Sometimes S?!T Happens…


I hate that saying! But, unfortunately it’s oh so true. My last post was all rainbows and unicorns. Reflections on a delightful moment that filled my heart with joy. This post however will not be so joyful. Because like the title of this post S#$T happened last night. Here’s what happened… We drove into town to meet friends for dinner and then we were going to stroll through the Flower & Coffee Fair, well our evening out went terribly wrong at a police checkpoint. What we thought would be ‘no big deal’ because we had every piece of paperwork we needed to assure a random checkpoint goes smoothly ended with us standing on the side of the road with a hefty fine and waiting for our car to be towed away!

For those of you who don’t live here let me explain the random police checkpoints we often see here. They are ‘random’ and the police often ask to see your registration, insurance and drivers license. All of which we had, but… there was one little problem. Our car insurance paperwork, which was a recently renewed policy,( just updated in November), had an expiration date of the day I renewed the policy! So, it was invalid in the eyes of the friendly Police officer. Ugh! As I go on with my rant I must say, I’m extremely disappointed in our Insurance Agent. But, here in Panama one must tread gently when saying negative or possibly ‘slanderous’ things about people in public, so I won’t be mentioning any names or businesses. If any of my friends here want more specific information feel free to contact me privately.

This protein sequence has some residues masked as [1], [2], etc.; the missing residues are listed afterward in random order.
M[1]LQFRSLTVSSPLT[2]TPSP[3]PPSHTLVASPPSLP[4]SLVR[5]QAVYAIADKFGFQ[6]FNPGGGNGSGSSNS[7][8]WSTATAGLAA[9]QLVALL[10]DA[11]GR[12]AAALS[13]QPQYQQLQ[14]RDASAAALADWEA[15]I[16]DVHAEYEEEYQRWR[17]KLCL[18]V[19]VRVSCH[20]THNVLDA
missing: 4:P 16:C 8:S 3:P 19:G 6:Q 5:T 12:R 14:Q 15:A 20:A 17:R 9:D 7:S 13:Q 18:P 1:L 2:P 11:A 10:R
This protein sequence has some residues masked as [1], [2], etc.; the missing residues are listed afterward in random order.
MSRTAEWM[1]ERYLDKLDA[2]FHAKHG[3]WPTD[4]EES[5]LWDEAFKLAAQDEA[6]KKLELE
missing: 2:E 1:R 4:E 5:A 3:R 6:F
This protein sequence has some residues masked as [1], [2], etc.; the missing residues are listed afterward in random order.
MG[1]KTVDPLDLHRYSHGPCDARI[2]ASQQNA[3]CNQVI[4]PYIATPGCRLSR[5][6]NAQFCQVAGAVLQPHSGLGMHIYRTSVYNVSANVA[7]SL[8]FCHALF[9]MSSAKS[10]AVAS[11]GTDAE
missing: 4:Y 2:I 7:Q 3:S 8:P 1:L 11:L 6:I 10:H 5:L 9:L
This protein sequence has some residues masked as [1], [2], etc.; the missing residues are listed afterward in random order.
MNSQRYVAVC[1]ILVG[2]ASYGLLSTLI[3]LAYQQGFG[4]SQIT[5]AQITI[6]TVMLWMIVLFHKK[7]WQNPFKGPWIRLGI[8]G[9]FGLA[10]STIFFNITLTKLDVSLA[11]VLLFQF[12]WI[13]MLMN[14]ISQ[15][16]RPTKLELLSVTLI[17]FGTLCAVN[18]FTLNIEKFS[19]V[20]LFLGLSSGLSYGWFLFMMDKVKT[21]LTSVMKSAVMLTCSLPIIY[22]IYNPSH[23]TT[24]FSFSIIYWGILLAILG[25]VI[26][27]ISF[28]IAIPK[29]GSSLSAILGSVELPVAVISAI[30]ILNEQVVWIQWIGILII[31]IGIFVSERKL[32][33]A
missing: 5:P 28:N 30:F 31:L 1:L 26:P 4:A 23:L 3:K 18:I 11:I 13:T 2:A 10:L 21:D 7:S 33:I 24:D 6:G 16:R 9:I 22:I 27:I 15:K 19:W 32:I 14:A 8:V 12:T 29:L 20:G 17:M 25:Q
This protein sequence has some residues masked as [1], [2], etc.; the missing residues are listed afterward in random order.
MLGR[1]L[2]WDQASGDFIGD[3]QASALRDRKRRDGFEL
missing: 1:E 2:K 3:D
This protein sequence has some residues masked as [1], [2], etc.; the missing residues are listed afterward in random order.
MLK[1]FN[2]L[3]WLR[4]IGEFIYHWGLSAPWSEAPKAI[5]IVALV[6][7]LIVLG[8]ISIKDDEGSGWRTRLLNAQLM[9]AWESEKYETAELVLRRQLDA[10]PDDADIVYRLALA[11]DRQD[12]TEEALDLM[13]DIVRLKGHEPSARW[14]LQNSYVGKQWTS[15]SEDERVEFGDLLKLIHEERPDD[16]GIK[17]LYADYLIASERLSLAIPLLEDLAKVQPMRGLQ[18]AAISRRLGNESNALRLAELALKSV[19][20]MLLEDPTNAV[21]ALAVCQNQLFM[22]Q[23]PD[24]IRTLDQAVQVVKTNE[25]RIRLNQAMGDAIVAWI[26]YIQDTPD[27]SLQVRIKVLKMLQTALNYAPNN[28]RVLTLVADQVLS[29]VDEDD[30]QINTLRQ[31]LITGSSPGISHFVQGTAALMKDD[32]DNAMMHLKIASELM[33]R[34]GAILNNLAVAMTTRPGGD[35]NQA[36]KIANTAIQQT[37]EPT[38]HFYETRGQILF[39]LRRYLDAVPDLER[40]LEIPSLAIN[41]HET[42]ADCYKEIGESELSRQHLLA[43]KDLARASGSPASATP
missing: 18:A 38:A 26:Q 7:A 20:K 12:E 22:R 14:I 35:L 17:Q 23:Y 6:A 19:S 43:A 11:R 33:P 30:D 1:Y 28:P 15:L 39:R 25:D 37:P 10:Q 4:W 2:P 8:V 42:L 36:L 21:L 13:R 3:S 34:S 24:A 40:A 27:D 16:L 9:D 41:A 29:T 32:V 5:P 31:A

So, The insurance agent is one who was highly recommend when we first moved to Boquete. And I remember feeling like we were in such good hands when we got our first policy with this person. The Agent walked us to our car as we left the office and shook our hands, smiling and telling us not to EVER hesitate to call if we needed anything at all, day or night. Wow! I thought, “Never before had an insurance agent said that to me”. We drove away feeling like this person would have our backs in an emergency and we felt good. Well fast forward to now, when we actually needed help, the agent most certainly did NOT have our backs! Just the opposite, the agent actually turned on us as though we were the enemy. In our minds we would call the agent, explain the error on our paperwork and all would be well. Nope! The agent actually yelled at me on the phone, bringing me to tears as I tried to explain what was clearly a typo on the paperwork the agents assistant had given me. It was horrible. To be standing on the side of the road, knowing we had done nothing wrong , and we were about to receive a hefty fine and have our car towed away!